Symptoms of metastatic cancer
There are no fixed symptoms for metastatic cancer. What is common is that the overall condition of the patient worsens rapidly after the onset of metastasis. Since metastases behave like the primary tumor they can present by:
- Masses: The patient may feel or notice additional masses either close to the original tumor or in faraway sites. The masses may be unsightly or may cause discomfort, especially if they are located around joints.
- Numbness: If the mass is located on or close to a nerve and enlarges, it will compress the nerve causing a wide variety of symptoms depending on the type of nerve and site. Symptoms include pain, numbness, a burning sensation or weakened muscles if the nerve is motor.
- Bone fractures: The bone is one of the most common sites for metastases and, as a common feature of most metastases, they eat up the bone causing severe weakening and easy fracture.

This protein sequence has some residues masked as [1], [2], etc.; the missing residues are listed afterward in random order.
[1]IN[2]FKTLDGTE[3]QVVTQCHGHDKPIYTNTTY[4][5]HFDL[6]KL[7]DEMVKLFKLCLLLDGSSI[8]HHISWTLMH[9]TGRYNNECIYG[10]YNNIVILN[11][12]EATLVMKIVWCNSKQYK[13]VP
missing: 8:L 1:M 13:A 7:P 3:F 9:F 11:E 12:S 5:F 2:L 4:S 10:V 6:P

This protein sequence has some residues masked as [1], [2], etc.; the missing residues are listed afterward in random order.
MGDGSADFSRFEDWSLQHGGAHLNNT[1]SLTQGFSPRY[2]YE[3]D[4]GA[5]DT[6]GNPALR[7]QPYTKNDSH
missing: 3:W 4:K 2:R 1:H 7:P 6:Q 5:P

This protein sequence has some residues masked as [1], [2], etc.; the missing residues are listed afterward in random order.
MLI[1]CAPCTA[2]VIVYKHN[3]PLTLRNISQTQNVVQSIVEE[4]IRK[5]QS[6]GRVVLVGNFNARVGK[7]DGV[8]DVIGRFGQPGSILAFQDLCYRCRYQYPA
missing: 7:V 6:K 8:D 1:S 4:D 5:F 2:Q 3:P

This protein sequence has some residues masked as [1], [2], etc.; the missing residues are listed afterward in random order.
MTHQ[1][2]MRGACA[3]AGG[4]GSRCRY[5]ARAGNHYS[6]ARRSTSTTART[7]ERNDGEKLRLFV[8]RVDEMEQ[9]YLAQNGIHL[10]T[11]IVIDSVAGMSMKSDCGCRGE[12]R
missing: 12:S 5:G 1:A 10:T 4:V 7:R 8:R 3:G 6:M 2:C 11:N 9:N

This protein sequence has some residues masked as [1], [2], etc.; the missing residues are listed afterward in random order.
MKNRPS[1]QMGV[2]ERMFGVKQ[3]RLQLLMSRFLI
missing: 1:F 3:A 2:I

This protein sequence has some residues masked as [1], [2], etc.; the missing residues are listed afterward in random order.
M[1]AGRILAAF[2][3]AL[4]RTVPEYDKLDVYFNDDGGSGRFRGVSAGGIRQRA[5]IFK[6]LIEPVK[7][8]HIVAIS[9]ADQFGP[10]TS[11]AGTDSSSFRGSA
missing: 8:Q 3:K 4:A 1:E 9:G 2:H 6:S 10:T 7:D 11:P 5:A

- Jaundice: Jaundice can result from a multitude of causes and are mostly due to problems in the liver or the bile ducts. Metastases whether in the liver or around the bile ducts can impair liver function or obstruct bile flow, respectively.
- Fever, malaise and a general feeling of unwellness: Cancers secrete various chemical substances that may cause inflammation and fever.
- Loss of weight: Loss of weight is one of the hallmarks of malignancy. Cancers need enormous amount of energy which are mostly not fulfilled by daily meals causing it to eat the body stores of fat and muscles.